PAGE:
Mental Health Swims


October 10th marks World Mental Health Day whereby millions of individuals, groups and organisations around the world stand together to help spread awareness, educate and break the stigma attached to Mental Health.


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Studies have shown that when questioned about how swimming affects their mental state, 43% of the swimmers stated that swimming makes them feel happier, 26% said that swimming makes them feel more motivated and 15% said that it makes it easier for them to cope with everyday life. 

This World Mental Health Day, we want to share what the power of swimming has on our mental health. Rachel Ashe is the founder and director of Mental Health Swims, a non-profit organisation which aims to empower anybody living with mental health challenges to try cold water dipping.

Mental Health Swims want to make it easier for everyone living with mental health challenges to find connections in their local community with other like minded people. Believing we should celebrate our differences and make safe welcoming spaces for people no matter who they are or how they are feeling. 


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“I am mixed race, adopted, queer, fat and I have a complex and incredibly stigmatised mental illness -because of this I really understand what it feels like to not fit. Mental Health Swims was born from the longing to create safe welcoming spaces for people living with mental health challenges. 


I have always loved water. I grew up falling asleep to the sound of the waves on Portobello beach in Edinburgh. I was an enthusiastic dipper during the summer months. After being diagnosed with emotionally unstable personality disorder in 2018, I started to take cold water swimming more seriously for my mental health. 

On New Year’s Day in 2019 I did the ‘looney dook’ at Portobello beach in Edinburgh. I was really ill at the time. I had sleeping pills for the night and sedatives for the day. It was a really hard time in my mind but I ran into the sea with hundreds of others and came out feeling this strange calm inside. I promised myself to swim every month that year and I did.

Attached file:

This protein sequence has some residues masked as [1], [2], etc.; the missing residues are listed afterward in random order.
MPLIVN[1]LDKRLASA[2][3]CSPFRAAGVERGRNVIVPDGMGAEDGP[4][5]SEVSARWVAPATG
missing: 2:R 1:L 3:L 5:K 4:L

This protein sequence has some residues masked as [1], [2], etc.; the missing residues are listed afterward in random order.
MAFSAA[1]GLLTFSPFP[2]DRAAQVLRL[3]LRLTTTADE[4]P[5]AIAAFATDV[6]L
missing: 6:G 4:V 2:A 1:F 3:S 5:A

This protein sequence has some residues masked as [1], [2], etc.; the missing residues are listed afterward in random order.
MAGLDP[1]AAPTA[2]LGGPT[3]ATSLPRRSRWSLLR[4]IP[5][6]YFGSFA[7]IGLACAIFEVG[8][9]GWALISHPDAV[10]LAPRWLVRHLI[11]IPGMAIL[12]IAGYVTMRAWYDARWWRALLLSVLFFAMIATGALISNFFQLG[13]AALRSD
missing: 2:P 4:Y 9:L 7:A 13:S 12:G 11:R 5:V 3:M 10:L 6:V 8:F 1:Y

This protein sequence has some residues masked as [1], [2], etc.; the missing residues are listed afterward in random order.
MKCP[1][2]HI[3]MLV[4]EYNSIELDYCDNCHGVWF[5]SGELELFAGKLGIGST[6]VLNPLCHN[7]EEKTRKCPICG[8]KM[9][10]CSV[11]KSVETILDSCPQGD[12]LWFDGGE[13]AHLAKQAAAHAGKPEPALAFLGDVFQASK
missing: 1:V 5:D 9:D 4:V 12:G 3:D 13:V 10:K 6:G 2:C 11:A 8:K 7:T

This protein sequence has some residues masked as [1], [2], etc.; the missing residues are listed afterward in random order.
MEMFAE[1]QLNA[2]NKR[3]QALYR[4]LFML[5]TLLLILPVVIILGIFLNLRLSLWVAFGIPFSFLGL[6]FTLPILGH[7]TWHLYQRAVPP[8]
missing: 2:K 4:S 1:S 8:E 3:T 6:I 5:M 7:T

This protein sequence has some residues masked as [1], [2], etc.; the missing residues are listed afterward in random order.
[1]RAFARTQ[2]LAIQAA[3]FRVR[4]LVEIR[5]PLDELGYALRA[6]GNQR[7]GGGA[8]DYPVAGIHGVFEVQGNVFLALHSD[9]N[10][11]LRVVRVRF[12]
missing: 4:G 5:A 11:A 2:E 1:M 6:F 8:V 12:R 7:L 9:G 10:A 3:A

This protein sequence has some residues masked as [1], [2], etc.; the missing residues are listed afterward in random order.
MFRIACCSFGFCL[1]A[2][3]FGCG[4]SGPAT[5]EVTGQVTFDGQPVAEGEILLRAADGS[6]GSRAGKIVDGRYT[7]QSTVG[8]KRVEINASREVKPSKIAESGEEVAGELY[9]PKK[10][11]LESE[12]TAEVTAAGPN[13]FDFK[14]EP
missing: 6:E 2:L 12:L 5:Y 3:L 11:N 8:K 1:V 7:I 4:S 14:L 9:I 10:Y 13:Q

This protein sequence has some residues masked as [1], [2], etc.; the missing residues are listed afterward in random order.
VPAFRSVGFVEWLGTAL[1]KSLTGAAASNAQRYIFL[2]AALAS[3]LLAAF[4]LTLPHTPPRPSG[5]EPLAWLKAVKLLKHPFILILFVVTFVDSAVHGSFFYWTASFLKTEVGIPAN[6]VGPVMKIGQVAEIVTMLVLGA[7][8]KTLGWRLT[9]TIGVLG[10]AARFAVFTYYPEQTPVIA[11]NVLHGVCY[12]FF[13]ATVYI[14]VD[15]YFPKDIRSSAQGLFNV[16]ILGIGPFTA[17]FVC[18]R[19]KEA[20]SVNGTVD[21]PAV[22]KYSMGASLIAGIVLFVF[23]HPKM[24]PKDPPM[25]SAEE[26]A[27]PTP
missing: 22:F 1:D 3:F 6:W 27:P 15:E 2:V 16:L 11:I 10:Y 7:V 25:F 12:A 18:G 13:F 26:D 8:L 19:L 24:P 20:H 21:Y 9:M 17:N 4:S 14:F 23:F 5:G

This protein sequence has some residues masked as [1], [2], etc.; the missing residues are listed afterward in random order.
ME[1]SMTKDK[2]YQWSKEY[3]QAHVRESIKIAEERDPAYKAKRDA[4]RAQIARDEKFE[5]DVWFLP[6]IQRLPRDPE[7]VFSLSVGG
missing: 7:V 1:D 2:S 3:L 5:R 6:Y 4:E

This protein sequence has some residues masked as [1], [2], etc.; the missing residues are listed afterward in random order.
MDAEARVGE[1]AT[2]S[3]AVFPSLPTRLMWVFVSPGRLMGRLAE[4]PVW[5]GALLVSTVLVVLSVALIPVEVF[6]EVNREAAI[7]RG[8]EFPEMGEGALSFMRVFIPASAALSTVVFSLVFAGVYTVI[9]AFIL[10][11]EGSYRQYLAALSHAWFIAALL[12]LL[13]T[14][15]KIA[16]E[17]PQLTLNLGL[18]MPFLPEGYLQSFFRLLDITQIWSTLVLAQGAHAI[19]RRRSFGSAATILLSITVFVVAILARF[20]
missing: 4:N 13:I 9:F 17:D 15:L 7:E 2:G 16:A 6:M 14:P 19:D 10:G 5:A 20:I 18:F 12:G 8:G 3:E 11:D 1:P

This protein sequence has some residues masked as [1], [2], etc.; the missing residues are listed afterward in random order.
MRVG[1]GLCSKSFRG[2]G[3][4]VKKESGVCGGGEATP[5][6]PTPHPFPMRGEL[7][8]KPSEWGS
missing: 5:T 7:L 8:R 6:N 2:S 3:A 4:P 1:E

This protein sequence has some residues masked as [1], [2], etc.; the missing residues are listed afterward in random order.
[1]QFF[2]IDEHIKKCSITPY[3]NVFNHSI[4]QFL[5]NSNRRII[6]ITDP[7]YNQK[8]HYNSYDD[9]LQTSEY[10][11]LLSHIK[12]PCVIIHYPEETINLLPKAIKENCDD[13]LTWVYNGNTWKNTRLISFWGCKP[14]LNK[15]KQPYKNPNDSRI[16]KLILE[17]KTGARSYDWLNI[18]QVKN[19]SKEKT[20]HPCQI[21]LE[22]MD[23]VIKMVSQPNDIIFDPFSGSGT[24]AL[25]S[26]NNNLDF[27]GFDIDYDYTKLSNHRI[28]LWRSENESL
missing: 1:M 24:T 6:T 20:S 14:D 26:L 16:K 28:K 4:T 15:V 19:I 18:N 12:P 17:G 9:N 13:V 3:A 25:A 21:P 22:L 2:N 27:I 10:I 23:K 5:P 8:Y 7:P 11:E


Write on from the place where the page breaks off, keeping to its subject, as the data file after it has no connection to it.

I’ve only recently started to find meditation, mindfulness and breath work useful. It used to make my disassociation worse but cold water works almost instantly when I’m feeling anxious or zoned out. On bad days it helps me be present in my body again.

During the second lockdown I had a wheelie bin full of water in the garden - it was pretty horrible but worked as a reset button when I was struggling mentally.”


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Drawing from Rachels own battles with Mental Health and her silver lining of Cold Water Swimming, Rachel decided that she wanted to help others and that was when Mental Health Swims was born.


“Before the first lockdown we had one group which I started at Caswell Bay in Swansea in September 2019. I advertised the meet on Instagram and was blown away when over 20 people turned up to join in. It was really successful but then COVID started and in March when we were all ordered to stay at home I felt totally lost without my cold water dips.


During the first lockdown we held zoom meet ups every Sunday morning for 30 minutes. People would join from their baths wearing swim suits or sitting in plastic tubs filled with cold water or lounging in their children’s paddling pool. It was great to have something to look forward to and it was an extra support during a really difficult time. The beginning of the pandemic was such a scary and uncertain time. The mixture of a mental health crisis and a huge surge in the take up of outdoor swimming meant we came out of the first lockdown with 30 groups ready to start.


We train our amazing volunteers in Mental Health awareness in sport, cold water safety, risk assessment, volunteer well-being and the importance of having boundaries.

Our volunteers all have lived experience of mental health challenges, organise the monthly meet ups. These are held across the whole of the UK and beyond from Cornwall to the Scottish Highlands and across to Wales, Ireland, Northern Ireland and even a few international ones in the pipeline.

The groups are usually attended by between 6-25 people and we currently have over 80 groups. We have 100+ volunteers in training at the moment which means by 2022 we will have doubled in size. 


Cold water is not the answer to everything or the cure all for mental illness but having a community of people who welcome you no matter how you’re feeling has a really positive effect on anyone attending our dips.”


Find out more about getting involved with Mental Health Swims here: 


If you are struggling with Mental Health, the below organisations provide free 24 hour support:

Mind - 

Samaritans -